Context matters. Instagram, Snapchat, Twitter and Facebook are all ways through which the Niswarth Hoops students were connecting with family and friends during our time in Chennai. These types of social media offered ways to share images, short stories and brief comments about our diverse set of experiences. These included playing basketball games with blind children at the St. Louis School, teaching math lessons in fifth-grade government classrooms, visiting a culturally historic site, documenting the devastating floods, enjoying a very nice Thanksgiving meal with other Americans in Chennai and even hanging out at a rooftop pool.
It can be challenging to capture and to share the inner transformations that took place using communication via social media. I saw Andover students developing an expansive view of humanity, being inspired by smart, creative and determined people and organizations, rediscovering and prioritizing personal values, understanding issues such as inequity, gender, education and sport in a fractal manner and living the values of gratitude, humility and teamwork on a daily basis.
We often move quickly from brief observations and bite-sized pieces of information to judgments as we try to understand complex and sometimes contrary images and comments. This can lead to an incomplete understanding of a complex experience.
How can one learn about the context of our experiences in Chennai? Discuss the program with students and faculty, ask questions, read the meaningful written reflections on our blog, engage in communication with our partners, understand the impact of our visit and observe carefully what students are thinking, feeling and doing as a result of their experiences. Niswarth Hoops participants also have a responsibility to add context when sharing pieces of the story. We cannot reduce inherent complexities.
Given some chatter, and misunderstandings, about one part of our program, I’d like to share my perspectives regarding our extended time at the Chennai airport. Due to heavy rains on our way home, we were unable to leave the airport for 52 hours. It was a challenging time, not knowing about our next meals, having limited access to clean water, determining a safe exit strategy, no Internet, spotty cellphone coverage, lack of communication from airlines, airport authority, military, no communication from a U.S. Consulate, sleeping on dirty floors and seeing the visual devastation of flooding all around us.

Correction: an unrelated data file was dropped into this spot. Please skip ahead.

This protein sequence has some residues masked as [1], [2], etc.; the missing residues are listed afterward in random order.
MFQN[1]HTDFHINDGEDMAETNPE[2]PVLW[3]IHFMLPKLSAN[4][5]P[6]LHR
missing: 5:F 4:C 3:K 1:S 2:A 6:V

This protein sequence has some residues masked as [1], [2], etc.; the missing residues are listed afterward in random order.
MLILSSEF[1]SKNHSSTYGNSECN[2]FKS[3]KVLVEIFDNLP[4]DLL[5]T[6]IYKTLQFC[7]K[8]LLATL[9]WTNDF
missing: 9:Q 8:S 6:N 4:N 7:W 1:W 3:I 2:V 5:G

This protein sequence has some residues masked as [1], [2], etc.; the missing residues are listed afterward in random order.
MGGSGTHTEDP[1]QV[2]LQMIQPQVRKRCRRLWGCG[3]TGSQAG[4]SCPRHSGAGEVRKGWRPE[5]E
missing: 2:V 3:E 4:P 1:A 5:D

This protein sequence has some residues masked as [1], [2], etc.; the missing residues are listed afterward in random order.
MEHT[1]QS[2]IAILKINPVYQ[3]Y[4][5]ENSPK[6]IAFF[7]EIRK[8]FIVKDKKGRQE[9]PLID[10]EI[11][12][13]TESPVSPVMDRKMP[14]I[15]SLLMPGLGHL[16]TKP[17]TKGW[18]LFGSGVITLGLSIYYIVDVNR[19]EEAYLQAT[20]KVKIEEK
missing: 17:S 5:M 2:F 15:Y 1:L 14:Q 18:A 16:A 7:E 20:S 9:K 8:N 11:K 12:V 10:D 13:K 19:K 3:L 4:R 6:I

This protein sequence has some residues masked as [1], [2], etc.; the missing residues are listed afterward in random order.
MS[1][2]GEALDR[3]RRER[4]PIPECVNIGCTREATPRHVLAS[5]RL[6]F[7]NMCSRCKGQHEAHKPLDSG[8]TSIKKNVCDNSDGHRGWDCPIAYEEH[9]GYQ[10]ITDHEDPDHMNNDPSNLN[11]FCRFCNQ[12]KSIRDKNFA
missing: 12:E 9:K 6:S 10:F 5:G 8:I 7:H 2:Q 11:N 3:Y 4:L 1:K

Our priority was to ensure the safety and health of our team while determining the best way to get back to campus. We were in constant communication with Andover and it was determined that our best course of action was to remain at the airport. Given the circumstances, even with all the resources in the world, it would not have been safe to leave. It was quite humbling. So, we stayed, and while it was challenging, we consistently thought about the plight of the Chennai students who we met during the program. We were grateful for staying dry, having each other for support and knowing that we would eventually get home. After many ups and downs, we were eventually the last ones to leave the airport with other international travelers on busses out of Chennai to the adjacent city of Bangalore. It was a set of unique and intense experiences that we are still processing, so please be patient with us.
I would like to thank the Andover administration, faculty, staff, parents, alumni, students and friends for supporting us every step of the way in the final stages of our unexpected journey. We received every one of your good wishes, and it made a world of difference to keep our spirits up and remain connected with all of you. We are grateful to have the opportunities to learn about ourselves through our thoughts, feelings and emotions, to understand people and places very different from Andover, to return to campus to build on our experiences and to be the change we wish to see in the world.